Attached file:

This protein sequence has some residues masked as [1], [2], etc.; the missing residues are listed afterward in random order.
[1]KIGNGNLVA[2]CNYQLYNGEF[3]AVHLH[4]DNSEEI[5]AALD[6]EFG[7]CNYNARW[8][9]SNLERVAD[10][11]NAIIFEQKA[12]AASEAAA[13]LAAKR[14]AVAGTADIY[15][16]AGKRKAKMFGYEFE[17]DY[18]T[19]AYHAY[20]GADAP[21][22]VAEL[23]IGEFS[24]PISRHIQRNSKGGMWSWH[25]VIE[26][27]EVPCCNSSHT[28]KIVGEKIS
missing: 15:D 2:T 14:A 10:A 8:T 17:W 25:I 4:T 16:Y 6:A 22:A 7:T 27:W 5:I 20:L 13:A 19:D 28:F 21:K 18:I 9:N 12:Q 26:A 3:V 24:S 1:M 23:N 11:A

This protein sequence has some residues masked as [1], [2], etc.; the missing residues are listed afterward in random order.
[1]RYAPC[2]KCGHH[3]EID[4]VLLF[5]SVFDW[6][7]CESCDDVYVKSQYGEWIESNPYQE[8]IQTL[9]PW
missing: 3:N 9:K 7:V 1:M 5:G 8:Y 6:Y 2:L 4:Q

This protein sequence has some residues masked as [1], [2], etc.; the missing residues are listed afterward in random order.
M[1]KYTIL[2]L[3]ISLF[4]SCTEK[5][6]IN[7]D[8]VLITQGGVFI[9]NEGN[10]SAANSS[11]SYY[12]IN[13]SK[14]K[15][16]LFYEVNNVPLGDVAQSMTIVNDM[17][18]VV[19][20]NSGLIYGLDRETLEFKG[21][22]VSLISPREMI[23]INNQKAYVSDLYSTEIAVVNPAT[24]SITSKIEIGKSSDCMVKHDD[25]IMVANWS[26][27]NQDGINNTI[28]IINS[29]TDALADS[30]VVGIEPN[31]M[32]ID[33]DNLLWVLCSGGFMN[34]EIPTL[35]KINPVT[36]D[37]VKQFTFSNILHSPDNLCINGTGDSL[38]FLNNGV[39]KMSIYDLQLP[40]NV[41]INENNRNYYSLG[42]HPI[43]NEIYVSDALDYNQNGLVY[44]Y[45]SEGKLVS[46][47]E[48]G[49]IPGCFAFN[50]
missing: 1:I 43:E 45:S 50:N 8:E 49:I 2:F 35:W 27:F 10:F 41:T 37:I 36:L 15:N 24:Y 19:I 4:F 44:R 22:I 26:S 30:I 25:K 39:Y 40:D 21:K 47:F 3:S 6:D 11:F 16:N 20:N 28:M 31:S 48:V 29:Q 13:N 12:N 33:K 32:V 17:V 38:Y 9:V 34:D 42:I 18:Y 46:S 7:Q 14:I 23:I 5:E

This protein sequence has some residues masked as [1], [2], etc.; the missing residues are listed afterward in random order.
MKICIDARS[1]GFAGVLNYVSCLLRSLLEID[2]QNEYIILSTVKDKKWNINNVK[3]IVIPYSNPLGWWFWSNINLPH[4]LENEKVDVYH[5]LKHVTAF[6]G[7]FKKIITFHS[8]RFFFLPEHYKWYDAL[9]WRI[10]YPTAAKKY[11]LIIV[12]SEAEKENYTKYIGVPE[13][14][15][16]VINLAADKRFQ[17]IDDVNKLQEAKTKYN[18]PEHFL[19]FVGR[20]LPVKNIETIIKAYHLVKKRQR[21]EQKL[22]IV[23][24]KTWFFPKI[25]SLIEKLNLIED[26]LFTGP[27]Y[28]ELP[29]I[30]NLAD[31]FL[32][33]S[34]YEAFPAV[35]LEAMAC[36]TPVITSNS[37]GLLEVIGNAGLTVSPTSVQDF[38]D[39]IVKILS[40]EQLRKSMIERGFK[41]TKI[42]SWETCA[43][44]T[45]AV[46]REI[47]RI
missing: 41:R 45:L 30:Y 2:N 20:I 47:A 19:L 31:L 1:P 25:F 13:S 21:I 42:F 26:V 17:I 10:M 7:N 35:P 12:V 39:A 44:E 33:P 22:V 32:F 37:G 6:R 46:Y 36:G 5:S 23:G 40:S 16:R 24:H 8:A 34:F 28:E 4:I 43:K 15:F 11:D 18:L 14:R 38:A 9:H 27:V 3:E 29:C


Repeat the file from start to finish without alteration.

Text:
This protein sequence has some residues masked as [1], [2], etc.; the missing residues are listed afterward in random order.
[1]KIGNGNLVA[2]CNYQLYNGEF[3]AVHLH[4]DNSEEI[5]AALD[6]EFG[7]CNYNARW[8][9]SNLERVAD[10][11]NAIIFEQKA[12]AASEAAA[13]LAAKR[14]AVAGTADIY[15][16]AGKRKAKMFGYEFE[17]DY[18]T[19]AYHAY[20]GADAP[21][22]VAEL[23]IGEFS[24]PISRHIQRNSKGGMWSWH[25]VIE[26][27]EVPCCNSSHT[28]KIVGEKIS
missing: 15:D 2:T 14:A 10:A 8:T 17:W 25:I 4:T 16:Y 6:A 22:A 7:T 27:W 5:I 20:L 13:A 19:D 28:F 21:K 18:I 9:N 12:Q 26:A 3:V 24:S 1:M 23:N 11:A

This protein sequence has some residues masked as [1], [2], etc.; the missing residues are listed afterward in random order.
[1]RYAPC[2]KCGHH[3]EID[4]VLLF[5]SVFDW[6][7]CESCDDVYVKSQYGEWIESNPYQE[8]IQTL[9]PW
missing: 3:N 9:K 7:V 1:M 5:G 8:Y 6:Y 2:L 4:Q

This protein sequence has some residues masked as [1], [2], etc.; the missing residues are listed afterward in random order.
M[1]KYTIL[2]L[3]ISLF[4]SCTEK[5][6]IN[7]D[8]VLITQGGVFI[9]NEGN[10]SAANSS[11]SYY[12]IN[13]SK[14]K[15][16]LFYEVNNVPLGDVAQSMTIVNDM[17][18]VV[19][20]NSGLIYGLDRETLEFKG[21][22]VSLISPREMI[23]INNQKAYVSDLYSTEIAVVNPAT[24]SITSKIEIGKSSDCMVKHDD[25]IMVANWS[26][27]NQDGINNTI[28]IINS[29]TDALADS[30]VVGIEPN[31]M[32]ID[33]DNLLWVLCSGGFMN[34]EIPTL[35]KINPVT[36]D[37]VKQFTFSNILHSPDNLCINGTGDSL[38]FLNNGV[39]KMSIYDLQLP[40]NV[41]INENNRNYYSLG[42]HPI[43]NEIYVSDALDYNQNGLVY[44]Y[45]SEGKLVS[46][47]E[48]G[49]IPGCFAFN[50]
missing: 1:I 43:E 45:S 50:N 8:E 49:I 2:F 35:W 27:F 10:F 41:T 37:I 36:L 15:N 24:Y 19:I 4:F 44:R 22:I 26:S 30:I 25:K 39:Y 40:D 21:K 47:F 3:S 6:D 11:F 16:N 20:N 28:M 31:S 48:V 29:Q 13:N 12:N 33:K 32:V 17:V 38:Y 9:V 34:D 42:I 18:Y 46:S 7:Q 14:I 23:I 5:E

This protein sequence has some residues masked as [1], [2], etc.; the missing residues are listed afterward in random order.
MKICIDARS[1]GFAGVLNYVSCLLRSLLEID[2]QNEYIILSTVKDKKWNINNVK[3]IVIPYSNPLGWWFWSNINLPH[4]LENEKVDVYH[5]LKHVTAF[6]G[7]FKKIITFHS[8]RFFFLPEHYKWYDAL[9]WRI[10]YPTAAKKY[11]LIIV[12]SEAEKENYTKYIGVPE[13][14][15][16]VINLAADKRFQ[17]IDDVNKLQEAKTKYN[18]PEHFL[19]FVGR[20]LPVKNIETIIKAYHLVKKRQR[21]EQKL[22]IV[23][24]KTWFFPKI[25]SLIEKLNLIED[26]LFTGP[27]Y[28]ELP[29]I[30]NLAD[31]FL[32][33]S[34]YEAFPAV[35]LEAMAC[36]TPVITSNS[37]GLLEVIGNAGLTVSPTSVQDF[38]D[39]IVKILS[40]EQLRKSMIERGFK[41]TKI[42]SWETCA[43][44]T[45]AV[46]REI[47]RI
missing: 41:R 45:L 30:Y 2:N 20:I 47:A 19:L 31:L 1:P 25:F 13:S 21:I 42:F 26:V 17:I 10:M 7:N 35:P 12:V 39:A 44:E 33:P 22:V 32:F 37:G 6:R 46:Y 36:G 5:S 23:G 40:S 16:R 24:H 8:A 34:F 28:E 4:I 43:K 15:F 11:D 18:L 14:R 38:A 9:H 27:V 3:E 29:C